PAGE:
Having said all of that, I love nothing more than to receive a friendly email where I can gauge a little bit about the individual who has been so kind to share their work with us. Sometimes a little nod to why you have created the piece, or perhaps how you came across Zest or just something completely random about your day - that last one usually tickles me!
Q: If you publish writing, how much of a piece do you read before making the decision to reject it?
A: The whole thing. Usually multiple times. It's generally pretty obvious when a piece feels right. If something is going to be rejected it is often obvious early on; however, I always read it. For some pieces it can take a while for the writer to find their voice and their confidence using it. On occasion I have accepted a piece but have suggested editing or removing the first section if it doesn't add power to the piece - so fear not, everything has a fair chance. The pieces that may end up being a rejection are very difficult, because sometimes there is a very thin line between acceptance and rejection. Sometimes I struggle to find the right words or reason for knocking back a piece. It's never easy and sometimes unfortunately, it's as vague as the work just not having the right impact on me at that time. Every piece is always given significant consideration and is treated with care and respect.
Q: What additional evaluations, if any, does a piece go through before it is accepted?
A: Aside from a rigorous editorial process, concerning consistency, appropriate grammar and spelling usage (if work is accepted in American English it will not be switched to UK English and vice versa) I also engage in a personal dialogue with the author. Although it is not essential to the development of a piece of work, I am interested in the motivation of the individual and also into questioning how our readers may think about the message or feel of the writing. This, to me, leads to a far richer editorial conversation. I have to think about the place that each piece will take within any given issue. How will it be physically, thematically, metaphorically positioned alongside the other accepted work. It's important to me that each accepted piece does fit and that it will have some sort of impact on our readership.
Q: What is a day in the life of an editor like for you?
A: I lead a hectic life and as of yet I do not have a strict schedule for focusing on editing. When I get the opportunity to concentrate on Zest my work is intense - to the extent that I will spend hours, sometimes days considering pieces, responding to and editing work and doing all sorts of administrative tasks related to this project.
I respond to every single contributor personally and will always acknowledge emails (particularly if my response rate has slowed down) even if it is just to assure the contributor that I shall soon be in touch. In the past I would consider all of our poetry submissions as well as do some share of the editing. Now I read all of the poetry entries, but pass them straight to Liz Bury, our poetry editor, for her full consideration. From then on I am the go-between for correspondence, which is nice because it means I still get to build a working relationship with every contributor.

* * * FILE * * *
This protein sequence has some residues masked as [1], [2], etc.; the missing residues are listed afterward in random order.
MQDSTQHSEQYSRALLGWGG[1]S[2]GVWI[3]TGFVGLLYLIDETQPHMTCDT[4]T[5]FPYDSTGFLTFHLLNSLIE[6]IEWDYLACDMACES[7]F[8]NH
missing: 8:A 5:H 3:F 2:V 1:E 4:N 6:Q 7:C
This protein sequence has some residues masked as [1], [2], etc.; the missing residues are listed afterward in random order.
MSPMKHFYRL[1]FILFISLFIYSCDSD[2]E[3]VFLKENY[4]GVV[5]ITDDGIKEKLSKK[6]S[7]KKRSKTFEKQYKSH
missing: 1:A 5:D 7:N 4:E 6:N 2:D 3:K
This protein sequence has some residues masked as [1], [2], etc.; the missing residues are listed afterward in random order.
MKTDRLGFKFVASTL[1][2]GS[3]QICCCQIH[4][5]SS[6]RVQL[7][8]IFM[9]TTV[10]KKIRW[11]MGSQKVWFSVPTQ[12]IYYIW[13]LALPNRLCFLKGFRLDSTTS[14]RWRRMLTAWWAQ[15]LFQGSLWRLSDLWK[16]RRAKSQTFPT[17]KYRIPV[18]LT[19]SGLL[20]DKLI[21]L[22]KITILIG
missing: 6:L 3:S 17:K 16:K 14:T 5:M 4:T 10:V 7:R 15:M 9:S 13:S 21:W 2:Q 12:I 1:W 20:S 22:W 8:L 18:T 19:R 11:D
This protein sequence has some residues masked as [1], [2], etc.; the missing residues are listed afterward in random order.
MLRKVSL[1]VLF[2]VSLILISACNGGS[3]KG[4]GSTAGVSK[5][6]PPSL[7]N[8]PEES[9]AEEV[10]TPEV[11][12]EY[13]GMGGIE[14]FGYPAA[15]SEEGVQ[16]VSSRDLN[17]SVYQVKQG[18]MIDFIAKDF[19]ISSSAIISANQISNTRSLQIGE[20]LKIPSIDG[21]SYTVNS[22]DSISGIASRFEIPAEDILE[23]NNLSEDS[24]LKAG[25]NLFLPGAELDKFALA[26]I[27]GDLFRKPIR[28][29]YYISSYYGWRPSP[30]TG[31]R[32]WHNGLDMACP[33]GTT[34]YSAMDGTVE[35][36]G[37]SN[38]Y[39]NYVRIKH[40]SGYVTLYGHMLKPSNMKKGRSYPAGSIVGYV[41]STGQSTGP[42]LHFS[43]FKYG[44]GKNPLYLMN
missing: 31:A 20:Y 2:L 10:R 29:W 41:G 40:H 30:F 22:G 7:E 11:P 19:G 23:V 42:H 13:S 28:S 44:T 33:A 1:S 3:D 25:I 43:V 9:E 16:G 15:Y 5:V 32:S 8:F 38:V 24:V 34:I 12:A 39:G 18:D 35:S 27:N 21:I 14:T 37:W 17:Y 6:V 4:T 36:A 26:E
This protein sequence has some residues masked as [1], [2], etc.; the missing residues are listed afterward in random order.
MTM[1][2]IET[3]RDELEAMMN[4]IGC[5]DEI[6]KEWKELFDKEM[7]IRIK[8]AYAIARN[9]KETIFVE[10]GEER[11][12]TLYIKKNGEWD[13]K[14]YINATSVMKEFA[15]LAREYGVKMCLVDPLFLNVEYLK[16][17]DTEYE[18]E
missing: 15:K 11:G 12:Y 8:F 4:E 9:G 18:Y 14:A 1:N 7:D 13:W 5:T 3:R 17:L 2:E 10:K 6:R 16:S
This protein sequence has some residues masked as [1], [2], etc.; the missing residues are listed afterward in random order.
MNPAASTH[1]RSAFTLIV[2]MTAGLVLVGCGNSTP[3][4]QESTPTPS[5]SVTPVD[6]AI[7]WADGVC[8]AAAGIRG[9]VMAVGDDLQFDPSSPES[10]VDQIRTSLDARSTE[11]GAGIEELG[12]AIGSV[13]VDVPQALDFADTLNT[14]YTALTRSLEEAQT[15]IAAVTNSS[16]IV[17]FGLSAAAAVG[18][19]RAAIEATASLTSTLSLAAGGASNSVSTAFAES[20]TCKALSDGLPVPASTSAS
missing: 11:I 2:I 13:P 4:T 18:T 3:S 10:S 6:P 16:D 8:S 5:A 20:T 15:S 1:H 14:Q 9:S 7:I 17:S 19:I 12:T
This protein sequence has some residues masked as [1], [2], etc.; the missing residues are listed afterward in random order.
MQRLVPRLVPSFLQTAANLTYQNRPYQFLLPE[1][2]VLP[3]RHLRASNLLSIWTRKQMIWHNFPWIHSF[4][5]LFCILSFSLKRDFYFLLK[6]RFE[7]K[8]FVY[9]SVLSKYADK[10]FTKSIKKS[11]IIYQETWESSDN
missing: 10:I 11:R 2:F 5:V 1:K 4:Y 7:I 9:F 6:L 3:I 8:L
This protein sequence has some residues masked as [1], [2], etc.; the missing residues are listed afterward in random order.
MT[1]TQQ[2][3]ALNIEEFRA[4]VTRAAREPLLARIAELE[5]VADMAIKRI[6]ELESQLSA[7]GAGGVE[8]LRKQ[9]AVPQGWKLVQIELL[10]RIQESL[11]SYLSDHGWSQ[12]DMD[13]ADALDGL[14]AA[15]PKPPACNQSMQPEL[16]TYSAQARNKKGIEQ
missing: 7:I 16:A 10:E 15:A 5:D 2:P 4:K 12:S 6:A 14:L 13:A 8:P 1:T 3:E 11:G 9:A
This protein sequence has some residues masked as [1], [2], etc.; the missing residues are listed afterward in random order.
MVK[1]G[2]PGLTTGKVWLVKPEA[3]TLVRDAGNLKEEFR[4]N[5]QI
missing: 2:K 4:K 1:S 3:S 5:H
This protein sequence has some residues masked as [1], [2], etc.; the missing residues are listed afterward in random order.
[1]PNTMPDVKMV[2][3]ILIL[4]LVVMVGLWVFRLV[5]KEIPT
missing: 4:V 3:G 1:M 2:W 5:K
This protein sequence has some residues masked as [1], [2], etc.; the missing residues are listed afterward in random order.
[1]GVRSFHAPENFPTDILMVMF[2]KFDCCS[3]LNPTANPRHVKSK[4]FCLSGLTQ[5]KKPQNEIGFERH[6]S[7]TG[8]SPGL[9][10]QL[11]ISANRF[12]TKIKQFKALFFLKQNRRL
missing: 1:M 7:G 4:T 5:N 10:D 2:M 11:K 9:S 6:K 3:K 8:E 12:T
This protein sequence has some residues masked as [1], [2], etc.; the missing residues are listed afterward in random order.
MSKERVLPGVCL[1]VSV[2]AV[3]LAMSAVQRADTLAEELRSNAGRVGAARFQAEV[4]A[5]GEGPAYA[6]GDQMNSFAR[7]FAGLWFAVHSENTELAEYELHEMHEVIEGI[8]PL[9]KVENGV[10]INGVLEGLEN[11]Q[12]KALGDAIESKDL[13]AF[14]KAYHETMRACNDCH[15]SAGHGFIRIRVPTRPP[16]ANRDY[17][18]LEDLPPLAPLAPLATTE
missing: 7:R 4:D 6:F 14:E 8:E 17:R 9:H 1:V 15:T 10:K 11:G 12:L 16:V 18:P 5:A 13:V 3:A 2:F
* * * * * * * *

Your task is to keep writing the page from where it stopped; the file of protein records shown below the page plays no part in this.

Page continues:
I use Track changes in Word when I make edits. It means that I and the writer in question can engage in a conversation directly on the page, right next to the work. It also allows for more minute changes to be made as well as providing space for me to explain the suggestions I am making. When Amy Sibley and I first created Zest, one of the most important things to me, was to be able to build an editor/writer rapport. I am a writer and I understand the difficulty of submitting work to publishers. It's personal and it can leave one feeling quite vulnerable. I never wanted anyone to feel as if their writing/art work is not dealt with care, true consideration and sensitivity. Similarly, that is why I always provide a proper reason why I acccept a piece, or why a piece unfortunately is turned down. How else can we expect to understand how we can improve our work (or simply find a publisher that is better suited to our work) if honest, careful feedback is not given? For this reason, the editing process is thorough and can be time consuming. Every aspect of this project is rewarding for me. I have been so fortunate to connect with people who are willing to share their work and to accept feedback which, after all, is just one person's opinion. I make all of our contributors aware that any suggestions I make are just that - they can be discussed and discarded as appropriate! The process is about working together, not just one person making the decisions.
Q: How important do you feel it is for publishers to embrace modern technologies?
A: Amy Sibley and I set up Zest Literary Journal for our love of creativity. We simply wanted to make space for other people's imaginative, artistic offerings. This is not a financial venture and so embracing modern technology has made it possible for us to produce our magazine in an affordable manner. The most expensive outgoing that we have as editors is our time, but in my opinion mine is well spent on this creative endeavour. One day I would love to be in a position to be able to publish Zest in print as there's nothing quite so satisfying as holding a text as you appreciate it. For the time being, the internet is a wonderful tool as it allows us to reach a far wider audience on a global level. We are linked up to twitter and facebook so that we can notify readers quickly and easily of any updates and changes. As conversation via the net is free it also makes communication that much quicker and easier.
After our first issue we were approached by a local coffee house wanting to know if we had any reading events planned. This was a wonderful opportunity for us and this traditional approach allowed us to get a few of our authors in person to perfom in public, which was such a rich experience. Had we had appropriate technological tools - a proper video camera or skype/facetime facilities, we could have created a live web link or even just a better quality recording of some of these highly entertaining performances. And so, a blend of traditional and modern approaches really can complement one another beautifully.